1993-01-01

    There is good reason for college fund raisers and business officers to collaborate on common financial interests. Communication is a key element of such cooperation. Other needs include agreement on accounting and reporting of institutional finances, agreement on stewardship of gifts (particularly with restrictions or endowments), and common…

  9. Promoting physical activity in women: evaluation of a 2-year community-based intervention in Sydney, Australia.

    PubMed

    Wen, Li Ming; Thomas, Margaret; Jones, Helen; Orr, Neil; Moreton, Renee; King, Lesley; Hawe, Penny; Bindon, Jeni; Humphries, Jenni; Schicht, Karin; Corne, Shauna; Bauman, Adrian

    2002-06-01

    Women are less likely than men to reach recommended levels of physical activity and have unequal access to active leisure time. Studies in Australia have consistently found that women are only half as likely as men to be adequately active. A community-based multi-strategic health promotion intervention, 'Concord, A Great Place to be Active', was implemented from 1997 to 1999. It aimed to increase the physical activity levels of women aged 20-50 years living in the Concord Local Government Area (LGA), an inner-western region of Sydney, Australia. A key feature of this intervention was a partnership between Concord Council (the local government) and the Central Sydney Health Promotion Unit (CSHPU). The project was evaluated using qualitative and quantitative methods. Key informant interviews and focus groups were conducted to inform the development of the intervention and to assess the impact of the project on Concord Council. Pre- and post-intervention telephone surveys of the target group were also conducted. Following the intervention, there was a statistically significant (6.4%) reduction in the proportion of sedentary women. Further, there were a number of positive enhancements in the Council's capacity to promote physical activity in the community. These findings demonstrate that a community-based intervention targeting a specific population can achieve positive changes in physical activity and that a local government has the capacity to be involved in and sustain physical activity interventions.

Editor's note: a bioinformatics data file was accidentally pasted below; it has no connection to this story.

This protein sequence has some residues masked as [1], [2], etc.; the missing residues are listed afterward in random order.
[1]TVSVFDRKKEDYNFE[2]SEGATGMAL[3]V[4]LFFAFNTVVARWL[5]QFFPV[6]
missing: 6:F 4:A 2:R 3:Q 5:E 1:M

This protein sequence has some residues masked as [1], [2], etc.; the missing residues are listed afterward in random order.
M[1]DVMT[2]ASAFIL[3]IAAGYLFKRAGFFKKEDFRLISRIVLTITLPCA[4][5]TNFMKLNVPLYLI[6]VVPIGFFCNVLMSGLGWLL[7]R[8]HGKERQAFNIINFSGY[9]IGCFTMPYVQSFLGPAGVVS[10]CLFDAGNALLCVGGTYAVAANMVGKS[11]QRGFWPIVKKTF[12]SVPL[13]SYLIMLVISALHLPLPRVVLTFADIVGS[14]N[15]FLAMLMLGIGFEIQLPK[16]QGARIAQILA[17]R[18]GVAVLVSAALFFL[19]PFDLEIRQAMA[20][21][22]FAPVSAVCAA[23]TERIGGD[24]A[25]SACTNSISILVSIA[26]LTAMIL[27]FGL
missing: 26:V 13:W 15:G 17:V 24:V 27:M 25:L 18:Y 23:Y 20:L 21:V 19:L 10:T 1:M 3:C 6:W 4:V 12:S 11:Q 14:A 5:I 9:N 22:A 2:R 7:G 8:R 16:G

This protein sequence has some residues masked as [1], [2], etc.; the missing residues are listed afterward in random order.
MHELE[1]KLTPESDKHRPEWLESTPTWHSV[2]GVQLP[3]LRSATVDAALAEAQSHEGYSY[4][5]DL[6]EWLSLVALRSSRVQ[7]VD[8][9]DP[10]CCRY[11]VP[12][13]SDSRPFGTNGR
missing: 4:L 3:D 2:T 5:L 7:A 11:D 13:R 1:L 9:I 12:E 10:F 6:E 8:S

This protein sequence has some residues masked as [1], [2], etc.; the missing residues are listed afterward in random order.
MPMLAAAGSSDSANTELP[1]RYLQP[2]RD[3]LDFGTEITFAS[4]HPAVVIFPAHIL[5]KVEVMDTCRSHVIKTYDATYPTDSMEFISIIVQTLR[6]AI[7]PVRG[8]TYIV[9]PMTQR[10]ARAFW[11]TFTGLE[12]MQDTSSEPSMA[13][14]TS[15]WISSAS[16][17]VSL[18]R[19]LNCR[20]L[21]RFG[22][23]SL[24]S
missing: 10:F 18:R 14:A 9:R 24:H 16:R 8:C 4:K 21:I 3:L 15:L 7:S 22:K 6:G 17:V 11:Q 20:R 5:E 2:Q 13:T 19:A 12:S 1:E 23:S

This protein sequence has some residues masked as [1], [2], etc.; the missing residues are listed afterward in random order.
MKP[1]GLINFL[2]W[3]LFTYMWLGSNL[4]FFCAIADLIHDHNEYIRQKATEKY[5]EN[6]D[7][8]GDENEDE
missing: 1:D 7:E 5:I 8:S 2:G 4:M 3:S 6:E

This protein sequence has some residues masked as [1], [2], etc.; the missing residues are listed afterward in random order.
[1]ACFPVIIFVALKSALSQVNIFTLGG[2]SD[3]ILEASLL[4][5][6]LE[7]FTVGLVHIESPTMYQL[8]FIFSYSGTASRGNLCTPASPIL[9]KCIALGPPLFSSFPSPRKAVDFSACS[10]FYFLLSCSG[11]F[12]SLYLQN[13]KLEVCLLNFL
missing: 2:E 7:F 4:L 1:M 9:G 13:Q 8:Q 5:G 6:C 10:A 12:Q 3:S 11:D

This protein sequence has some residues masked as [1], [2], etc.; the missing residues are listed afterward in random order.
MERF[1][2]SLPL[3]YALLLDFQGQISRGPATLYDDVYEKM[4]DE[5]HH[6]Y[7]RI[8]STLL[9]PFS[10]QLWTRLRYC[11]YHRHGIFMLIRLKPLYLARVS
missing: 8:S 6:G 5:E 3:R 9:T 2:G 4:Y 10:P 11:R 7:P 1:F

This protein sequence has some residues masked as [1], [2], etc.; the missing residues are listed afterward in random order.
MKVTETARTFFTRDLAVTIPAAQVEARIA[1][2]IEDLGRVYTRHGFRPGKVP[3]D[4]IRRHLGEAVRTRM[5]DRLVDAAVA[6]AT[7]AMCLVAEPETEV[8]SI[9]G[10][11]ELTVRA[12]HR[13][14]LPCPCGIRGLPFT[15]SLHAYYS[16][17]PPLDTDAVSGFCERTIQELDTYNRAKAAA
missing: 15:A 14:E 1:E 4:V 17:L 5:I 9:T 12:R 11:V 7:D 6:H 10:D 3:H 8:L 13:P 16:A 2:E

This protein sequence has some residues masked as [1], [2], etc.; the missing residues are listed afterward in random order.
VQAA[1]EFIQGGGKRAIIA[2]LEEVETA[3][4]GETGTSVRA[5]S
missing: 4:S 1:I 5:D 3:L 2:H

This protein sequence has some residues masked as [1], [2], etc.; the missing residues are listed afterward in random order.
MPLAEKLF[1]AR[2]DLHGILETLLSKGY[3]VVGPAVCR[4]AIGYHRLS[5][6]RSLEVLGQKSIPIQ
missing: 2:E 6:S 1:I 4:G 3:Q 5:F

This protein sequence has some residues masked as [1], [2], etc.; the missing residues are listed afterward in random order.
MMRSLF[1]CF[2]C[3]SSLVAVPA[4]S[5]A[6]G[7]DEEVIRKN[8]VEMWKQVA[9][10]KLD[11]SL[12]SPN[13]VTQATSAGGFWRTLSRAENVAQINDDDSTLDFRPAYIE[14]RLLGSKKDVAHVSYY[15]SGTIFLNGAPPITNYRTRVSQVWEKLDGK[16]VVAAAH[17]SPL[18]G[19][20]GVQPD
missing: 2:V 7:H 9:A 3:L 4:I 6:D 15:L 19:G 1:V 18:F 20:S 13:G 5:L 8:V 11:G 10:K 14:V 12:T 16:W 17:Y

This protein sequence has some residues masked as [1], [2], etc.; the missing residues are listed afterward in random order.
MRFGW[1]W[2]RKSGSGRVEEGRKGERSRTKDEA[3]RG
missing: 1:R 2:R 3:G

10. Why older people engage in physical activity: an exploratory study of participants in a community-based walking program.

    PubMed

    Capalb, Darren J; O'Halloran, Paul; Liamputtong, Pranee

    2014-01-01